Paris’ iconic Moulin Rouge cabaret has agreed to end its controversial snake act, in which non-aquatic snakes were submerged in water for a stage show.
The routine was heavily criticized by the animal rights organization Paris Animaux Zoopolis (PAZ), which said it was cruel and the species used in the act, reticulated pythons and Indian pythons, aren’t aquatic snakes.
In response to the criticism, Moulin Rouge announced it would stop the act and added that respect for animals had “always been essential” to its operation. It did not provide a timeline for the end of the snake show and said it would give “reasonable notice” to performers.
The move came after a heated campaign by animal rights activists, who organized petitions and demonstrations in front of the Moulin Rouge venue to end the snake act.
Amandine Sanvisens, co-founder of PAZ, had previously said that “the snakes have no business being there. This isn’t the right environment for reptiles”.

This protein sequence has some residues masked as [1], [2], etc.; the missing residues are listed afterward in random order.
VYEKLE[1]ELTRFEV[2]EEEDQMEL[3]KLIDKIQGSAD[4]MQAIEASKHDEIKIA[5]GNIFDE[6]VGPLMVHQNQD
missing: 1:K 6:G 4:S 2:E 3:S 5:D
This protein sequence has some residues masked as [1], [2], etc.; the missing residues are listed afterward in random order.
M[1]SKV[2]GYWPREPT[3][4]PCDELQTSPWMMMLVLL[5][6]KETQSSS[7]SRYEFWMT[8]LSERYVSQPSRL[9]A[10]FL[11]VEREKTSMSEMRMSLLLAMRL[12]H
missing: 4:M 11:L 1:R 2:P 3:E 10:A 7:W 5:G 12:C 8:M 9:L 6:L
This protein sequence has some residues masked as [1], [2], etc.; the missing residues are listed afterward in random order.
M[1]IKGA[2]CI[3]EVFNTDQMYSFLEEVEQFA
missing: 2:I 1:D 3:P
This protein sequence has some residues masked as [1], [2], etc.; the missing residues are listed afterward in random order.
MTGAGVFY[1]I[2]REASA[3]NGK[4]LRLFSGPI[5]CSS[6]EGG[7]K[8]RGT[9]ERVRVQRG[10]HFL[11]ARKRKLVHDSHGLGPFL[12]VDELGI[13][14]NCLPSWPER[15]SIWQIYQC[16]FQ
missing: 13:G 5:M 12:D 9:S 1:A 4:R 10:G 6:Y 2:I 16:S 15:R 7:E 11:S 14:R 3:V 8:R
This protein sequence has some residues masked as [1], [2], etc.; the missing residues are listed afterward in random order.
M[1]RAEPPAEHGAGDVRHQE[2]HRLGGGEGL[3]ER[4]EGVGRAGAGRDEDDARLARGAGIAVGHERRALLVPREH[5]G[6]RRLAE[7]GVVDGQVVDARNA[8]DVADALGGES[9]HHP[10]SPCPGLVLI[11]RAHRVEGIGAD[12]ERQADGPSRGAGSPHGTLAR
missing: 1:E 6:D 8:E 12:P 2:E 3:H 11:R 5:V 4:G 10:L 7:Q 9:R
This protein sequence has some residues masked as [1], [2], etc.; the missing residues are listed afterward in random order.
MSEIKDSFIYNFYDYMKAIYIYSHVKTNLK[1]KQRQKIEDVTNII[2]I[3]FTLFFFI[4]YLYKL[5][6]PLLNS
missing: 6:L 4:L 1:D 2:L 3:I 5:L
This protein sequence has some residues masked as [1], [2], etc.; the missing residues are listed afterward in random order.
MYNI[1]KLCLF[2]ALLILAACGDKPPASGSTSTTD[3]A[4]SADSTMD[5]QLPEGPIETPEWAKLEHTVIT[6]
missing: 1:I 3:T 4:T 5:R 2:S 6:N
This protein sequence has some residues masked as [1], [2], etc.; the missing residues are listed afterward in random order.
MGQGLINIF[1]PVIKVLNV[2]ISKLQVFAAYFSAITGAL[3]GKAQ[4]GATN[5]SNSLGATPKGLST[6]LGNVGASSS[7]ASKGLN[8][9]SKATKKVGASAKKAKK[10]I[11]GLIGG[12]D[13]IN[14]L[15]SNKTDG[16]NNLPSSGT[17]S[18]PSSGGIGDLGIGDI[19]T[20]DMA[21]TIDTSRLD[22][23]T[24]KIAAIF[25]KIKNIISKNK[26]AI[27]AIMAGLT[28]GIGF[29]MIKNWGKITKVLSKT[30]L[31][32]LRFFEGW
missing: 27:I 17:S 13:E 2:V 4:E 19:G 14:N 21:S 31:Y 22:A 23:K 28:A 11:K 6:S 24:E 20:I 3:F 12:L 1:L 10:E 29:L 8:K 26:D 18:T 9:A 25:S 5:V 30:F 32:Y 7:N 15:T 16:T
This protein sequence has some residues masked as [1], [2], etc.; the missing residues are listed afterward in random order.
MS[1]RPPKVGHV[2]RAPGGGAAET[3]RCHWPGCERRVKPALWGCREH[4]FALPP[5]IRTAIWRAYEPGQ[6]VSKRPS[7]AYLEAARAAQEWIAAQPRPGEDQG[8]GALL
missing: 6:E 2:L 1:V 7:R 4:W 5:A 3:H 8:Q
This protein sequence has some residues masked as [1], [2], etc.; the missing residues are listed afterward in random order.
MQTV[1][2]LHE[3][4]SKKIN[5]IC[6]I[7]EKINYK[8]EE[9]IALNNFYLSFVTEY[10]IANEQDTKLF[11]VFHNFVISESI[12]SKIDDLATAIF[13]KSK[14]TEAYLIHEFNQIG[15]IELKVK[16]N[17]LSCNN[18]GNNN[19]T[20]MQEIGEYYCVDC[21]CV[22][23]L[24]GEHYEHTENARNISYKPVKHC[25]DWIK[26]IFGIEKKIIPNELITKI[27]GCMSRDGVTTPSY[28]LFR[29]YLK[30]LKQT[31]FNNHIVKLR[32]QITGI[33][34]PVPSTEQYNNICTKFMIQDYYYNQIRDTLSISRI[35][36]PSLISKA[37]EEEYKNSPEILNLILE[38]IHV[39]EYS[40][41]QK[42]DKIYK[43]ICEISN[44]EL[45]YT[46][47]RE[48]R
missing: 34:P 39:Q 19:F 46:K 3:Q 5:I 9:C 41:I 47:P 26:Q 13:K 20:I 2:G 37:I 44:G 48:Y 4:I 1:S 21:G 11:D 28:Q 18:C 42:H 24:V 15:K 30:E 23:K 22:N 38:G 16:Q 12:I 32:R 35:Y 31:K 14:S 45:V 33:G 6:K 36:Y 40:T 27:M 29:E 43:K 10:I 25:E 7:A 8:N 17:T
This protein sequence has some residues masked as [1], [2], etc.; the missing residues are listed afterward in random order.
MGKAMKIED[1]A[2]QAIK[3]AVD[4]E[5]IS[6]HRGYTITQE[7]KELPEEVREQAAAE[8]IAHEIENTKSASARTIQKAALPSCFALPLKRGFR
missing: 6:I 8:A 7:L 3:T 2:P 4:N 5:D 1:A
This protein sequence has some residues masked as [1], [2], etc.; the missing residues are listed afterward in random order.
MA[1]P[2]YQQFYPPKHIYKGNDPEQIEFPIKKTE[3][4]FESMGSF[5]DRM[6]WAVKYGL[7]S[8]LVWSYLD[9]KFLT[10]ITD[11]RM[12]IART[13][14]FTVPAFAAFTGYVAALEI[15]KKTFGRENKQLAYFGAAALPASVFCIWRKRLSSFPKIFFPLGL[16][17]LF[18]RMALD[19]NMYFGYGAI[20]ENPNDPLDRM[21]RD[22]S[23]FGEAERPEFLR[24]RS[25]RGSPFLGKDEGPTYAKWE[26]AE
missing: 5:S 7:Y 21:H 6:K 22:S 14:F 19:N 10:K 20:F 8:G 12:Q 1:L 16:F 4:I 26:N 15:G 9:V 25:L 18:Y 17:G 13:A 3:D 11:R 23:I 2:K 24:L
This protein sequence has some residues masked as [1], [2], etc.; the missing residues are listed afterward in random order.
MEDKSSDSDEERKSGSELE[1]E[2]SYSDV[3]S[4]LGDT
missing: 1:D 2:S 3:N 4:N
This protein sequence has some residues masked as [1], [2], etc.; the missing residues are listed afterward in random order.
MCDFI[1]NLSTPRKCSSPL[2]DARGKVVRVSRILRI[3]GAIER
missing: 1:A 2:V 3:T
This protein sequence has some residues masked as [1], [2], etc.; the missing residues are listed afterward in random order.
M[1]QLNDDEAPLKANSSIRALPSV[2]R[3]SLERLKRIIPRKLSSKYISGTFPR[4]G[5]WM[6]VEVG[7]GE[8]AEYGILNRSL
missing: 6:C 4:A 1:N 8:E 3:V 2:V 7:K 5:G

The Paris mayor’s office also sent a letter to the venue, stating that the show was cruel to the snakes and that the act on stage did not consider their natural behaviour.
Last year, Moulin Rouge had claimed it used “a species of aquatic python, equally at home in the water as on land” for the show, but Alice Georges, a keeper at exotic pet shop Ferme Tropicale de Paris, contradicted the claim and identified reticulated and Indian pythons in videos of the act posted online.
Indian pythons and reticulated pythons are both large snakes native to Southeast Asia. Both species are non-venomous and rely on their strength to subdue prey.
They are important predators in their respective ecosystems, but their populations are threatened by habitat loss, hunting for their skin and the pet trade.